BERLIN (AP). At least 110 people have died in devastating floods in parts of western Germany and Belgium, officials said Friday, as rescue operations and the search for hundreds of people who are still missing continue.
German President Frank-Walter Steinmeier said he was “stunned” by the devastation caused by the flood and pledged to support the families of the victims and the cities that suffered significant damage.
“In the hour of need, our country sticks together,” Steinmeier said in a statement on Friday afternoon. “It is important that we show solidarity with those who were taken away from the flood.”
Authorities in the German state of Rhineland-Palatinate said 60 people died there, including at least nine people living in a nursing home for people with disabilities. In the neighboring region of North Rhine-Westphalia, authorities said the death toll was 43, but warned that the number could rise further.
Rescuers rushed Friday to help people trapped in their homes in Erftstadt, southwest of Cologne. Regional authorities said several people died after their homes collapsed due to subsidence, and aerial photographs showed that it was a huge crater.
“Last night we were able to get 50 people out of their homes,” said Frank Rock, county chief of staff. “We know of 15 people who still need to be saved.”
In an interview with the German broadcaster n-tv, Rock said that the authorities do not yet know the exact number of those killed.
“We must assume that under the circumstances, some people did not manage to flee,” he said.
Authorities said late Thursday that around 1,300 people in Germany are still missing, but warned that the high figure could be due to duplicate data and difficulties in accessing people due to disrupted roads and phone connections.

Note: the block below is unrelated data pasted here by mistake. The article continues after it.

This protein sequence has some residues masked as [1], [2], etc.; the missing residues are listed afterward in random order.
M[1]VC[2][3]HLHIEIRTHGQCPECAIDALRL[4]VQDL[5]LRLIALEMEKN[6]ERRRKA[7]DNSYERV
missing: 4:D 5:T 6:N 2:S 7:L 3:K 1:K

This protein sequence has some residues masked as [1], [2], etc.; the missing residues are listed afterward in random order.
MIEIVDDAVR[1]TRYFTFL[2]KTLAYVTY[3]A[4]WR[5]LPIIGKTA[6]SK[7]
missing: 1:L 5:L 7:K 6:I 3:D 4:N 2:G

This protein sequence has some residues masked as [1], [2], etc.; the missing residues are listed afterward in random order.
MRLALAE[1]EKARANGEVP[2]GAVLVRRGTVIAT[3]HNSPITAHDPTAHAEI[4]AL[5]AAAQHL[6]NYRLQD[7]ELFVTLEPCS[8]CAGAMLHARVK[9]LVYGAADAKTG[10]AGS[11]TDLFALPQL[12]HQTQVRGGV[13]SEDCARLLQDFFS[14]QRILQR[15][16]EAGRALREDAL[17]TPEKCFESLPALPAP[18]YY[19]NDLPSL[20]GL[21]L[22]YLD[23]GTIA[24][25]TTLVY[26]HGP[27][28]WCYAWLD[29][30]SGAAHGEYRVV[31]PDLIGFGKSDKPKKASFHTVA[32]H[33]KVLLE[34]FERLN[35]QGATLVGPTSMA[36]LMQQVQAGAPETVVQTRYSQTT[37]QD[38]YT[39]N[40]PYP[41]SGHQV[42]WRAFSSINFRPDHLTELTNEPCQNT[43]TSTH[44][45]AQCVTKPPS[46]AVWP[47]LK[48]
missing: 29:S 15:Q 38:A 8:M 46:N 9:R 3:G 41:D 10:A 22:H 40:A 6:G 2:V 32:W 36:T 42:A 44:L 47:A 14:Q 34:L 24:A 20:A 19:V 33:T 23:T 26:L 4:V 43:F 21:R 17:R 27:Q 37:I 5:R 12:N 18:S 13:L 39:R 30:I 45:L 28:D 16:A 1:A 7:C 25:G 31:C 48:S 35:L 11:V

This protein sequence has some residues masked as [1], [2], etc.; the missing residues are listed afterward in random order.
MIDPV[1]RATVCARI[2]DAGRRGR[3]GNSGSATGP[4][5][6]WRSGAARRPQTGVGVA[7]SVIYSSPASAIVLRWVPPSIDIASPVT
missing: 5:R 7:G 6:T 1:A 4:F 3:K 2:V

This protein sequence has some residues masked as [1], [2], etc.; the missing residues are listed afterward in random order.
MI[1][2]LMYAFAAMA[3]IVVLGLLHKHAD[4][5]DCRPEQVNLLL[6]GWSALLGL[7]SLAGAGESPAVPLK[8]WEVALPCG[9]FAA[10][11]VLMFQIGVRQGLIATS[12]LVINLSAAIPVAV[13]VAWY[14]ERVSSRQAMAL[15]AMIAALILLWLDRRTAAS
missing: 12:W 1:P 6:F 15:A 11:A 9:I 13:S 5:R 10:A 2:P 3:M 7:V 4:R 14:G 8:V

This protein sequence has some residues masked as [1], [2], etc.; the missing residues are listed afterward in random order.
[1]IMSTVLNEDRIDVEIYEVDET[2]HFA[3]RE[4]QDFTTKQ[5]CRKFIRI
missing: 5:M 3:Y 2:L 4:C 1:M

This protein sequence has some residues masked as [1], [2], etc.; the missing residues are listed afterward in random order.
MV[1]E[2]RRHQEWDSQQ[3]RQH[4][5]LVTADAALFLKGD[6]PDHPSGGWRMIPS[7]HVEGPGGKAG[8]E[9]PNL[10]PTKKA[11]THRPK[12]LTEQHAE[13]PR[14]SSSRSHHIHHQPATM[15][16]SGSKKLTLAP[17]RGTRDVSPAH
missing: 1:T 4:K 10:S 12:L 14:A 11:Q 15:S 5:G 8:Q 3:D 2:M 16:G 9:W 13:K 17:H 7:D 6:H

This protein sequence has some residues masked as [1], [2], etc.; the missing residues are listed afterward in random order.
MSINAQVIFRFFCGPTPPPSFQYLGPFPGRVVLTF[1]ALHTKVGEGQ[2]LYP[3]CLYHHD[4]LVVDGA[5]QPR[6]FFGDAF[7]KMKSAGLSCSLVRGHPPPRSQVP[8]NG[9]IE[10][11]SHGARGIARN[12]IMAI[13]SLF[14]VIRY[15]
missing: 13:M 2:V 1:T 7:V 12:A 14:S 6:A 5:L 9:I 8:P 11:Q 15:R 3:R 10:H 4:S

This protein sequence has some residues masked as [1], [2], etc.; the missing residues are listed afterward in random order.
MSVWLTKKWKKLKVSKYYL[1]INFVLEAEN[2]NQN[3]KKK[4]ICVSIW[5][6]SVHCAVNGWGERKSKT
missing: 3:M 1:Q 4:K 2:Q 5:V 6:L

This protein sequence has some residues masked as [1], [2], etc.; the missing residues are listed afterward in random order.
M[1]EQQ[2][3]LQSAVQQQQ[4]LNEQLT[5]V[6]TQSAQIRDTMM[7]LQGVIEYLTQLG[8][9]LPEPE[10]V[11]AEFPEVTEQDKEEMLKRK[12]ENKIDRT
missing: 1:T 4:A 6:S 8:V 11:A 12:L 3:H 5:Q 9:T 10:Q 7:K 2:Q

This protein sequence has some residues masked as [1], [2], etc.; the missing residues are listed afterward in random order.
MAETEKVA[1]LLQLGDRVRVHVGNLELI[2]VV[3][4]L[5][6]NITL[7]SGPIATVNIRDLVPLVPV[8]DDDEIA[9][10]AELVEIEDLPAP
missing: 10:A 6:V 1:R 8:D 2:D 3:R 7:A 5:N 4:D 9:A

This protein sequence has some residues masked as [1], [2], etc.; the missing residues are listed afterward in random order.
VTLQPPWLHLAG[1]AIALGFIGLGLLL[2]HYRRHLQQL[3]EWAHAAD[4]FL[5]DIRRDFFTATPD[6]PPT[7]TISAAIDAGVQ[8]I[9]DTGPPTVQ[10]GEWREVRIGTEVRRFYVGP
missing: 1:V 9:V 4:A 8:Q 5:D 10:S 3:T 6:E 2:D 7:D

According to preliminary estimates, the death toll in Belgium has increased to 12, with 5 people still missing, local authorities and media reported early Friday morning.
IN flash floods this week followed days of heavy rains which turned streams and streets into raging torrents that carried away cars and caused houses to collapse throughout the region.
The governor of North Rhine-Westphalia, Armin Laschet, called an emergency cabinet meeting on Friday. How the 60-year-old man handled the flood is widely seen as a test of his ambition to succeed Merkel as chancellor in Germany’s September 26 national elections.
Steinmeier called for increased efforts to combat global warming.
“Only if we are determined to tackle climate change can we limit the extreme weather conditions we are now facing,” he said.
Experts say such disasters could become more frequent due to climate change.
“In parts of Western Europe … it rained up to two months in two days. To make matters worse, the soils were already saturated with previous rainfall, ”said Claire Nullis, a spokeswoman for the World Meteorological Organization.
It is too early to blame the floods and the preceding heatwave for global warming and rising global temperatures, she said, but added: “Climate change is already increasing the frequency of extreme events. And global warming has been shown to exacerbate many individual events. ”